It should not be long now. Thankfully it’s winter and the sun is not too hot, but still while standing on the side of the road waiting droplets of sweat begin to bead on my head. A few vehicles pass, fishtailing as they drag themselves through the thick sand. Not long now. A car passes, and then I see it. This is the one. It bounces over the bumps in the sandy track, each bump causing it to leap higher. Surely now. And then the vehicle slows and stops. Yes…we've got one. Moments later it tries to pull off, but its wheels spin in the thick sand. In seconds it sinks deeper and deeper. Yes, we've got one!
First there is the sound of breaking glass and then moments later the air is filled with the smell of wine. “I smell wine,” Sarah says. And soon we are all in agreement. There is no doubt that there is a wine smell in the air, but there's nothing we can do about it at the moment. “I can't stop here,” I say as the back seat drivers suggest I pull over. “The sand is too thick and the dense forest leaves no room to pull over.”
We are on our first adventure as part of our year long travels, out of South Africa. We are headed to a remote town not far from Ponta d'Ora in Mozambique. Crossing the border is always a fun experience. Leaving South Africa is relatively simple. It's now getting through the Mozambique side that is the challenge. We've driven from St Lucia, the secret gem of KZNs north coast and are headed up to Ponta Molangane. After beaming friendly smiles at the Mozambiquen border officials, paying our R220 for some third party insurance and answering, “about 3 bottles of wine” to the inquisitive border guard, we are on our way.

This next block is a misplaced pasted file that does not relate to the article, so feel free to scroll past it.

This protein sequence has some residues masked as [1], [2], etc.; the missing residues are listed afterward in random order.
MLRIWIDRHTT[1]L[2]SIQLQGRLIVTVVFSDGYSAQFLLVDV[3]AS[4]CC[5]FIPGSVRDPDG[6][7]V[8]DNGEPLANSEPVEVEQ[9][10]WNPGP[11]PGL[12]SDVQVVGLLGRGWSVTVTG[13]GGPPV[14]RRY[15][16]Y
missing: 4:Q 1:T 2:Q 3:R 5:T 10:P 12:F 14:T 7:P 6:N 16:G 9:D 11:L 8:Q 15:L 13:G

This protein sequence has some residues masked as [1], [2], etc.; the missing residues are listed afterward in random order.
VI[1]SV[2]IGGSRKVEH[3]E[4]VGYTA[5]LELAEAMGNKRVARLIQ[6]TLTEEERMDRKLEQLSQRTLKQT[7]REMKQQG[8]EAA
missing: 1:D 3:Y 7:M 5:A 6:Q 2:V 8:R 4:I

“Insane” is probably the best word to describe the change in road condition from leaving South Africa to entering Mozambique on its eastern edge. A single smooth, freshly tarred road delivered us up to the SA border post. Thick, sandy roads splitting into an inexplicable number of branching tracks explode in every direction before us. Our instructions from the accommodation we're staying say “the route...is a sandy track with little signage.” This is code for “thick beach sand tracks with no signposts”. Who would expect signs on “national roads”? The instructions encouragingly continue...“the road splits in three directions...choose the middle one” - OK, got that, we take the middle fork. However the instructions then become vague... “the road has multiple forks” code for hundreds of forks, “...don't get too anxious...they will all eventually meet up.” Are you serious? As we drive, every few minutes we're suddenly presented with a random split - left or right? Braking or slowing down in the thick sand is not a good idea so I just pick at random and go, and sometimes despite the instructions' reassurance, the tracks don't meet up as we arrive at some lone hut. Obviously this fork is a “driveway” which is inconsiderately unsignposted.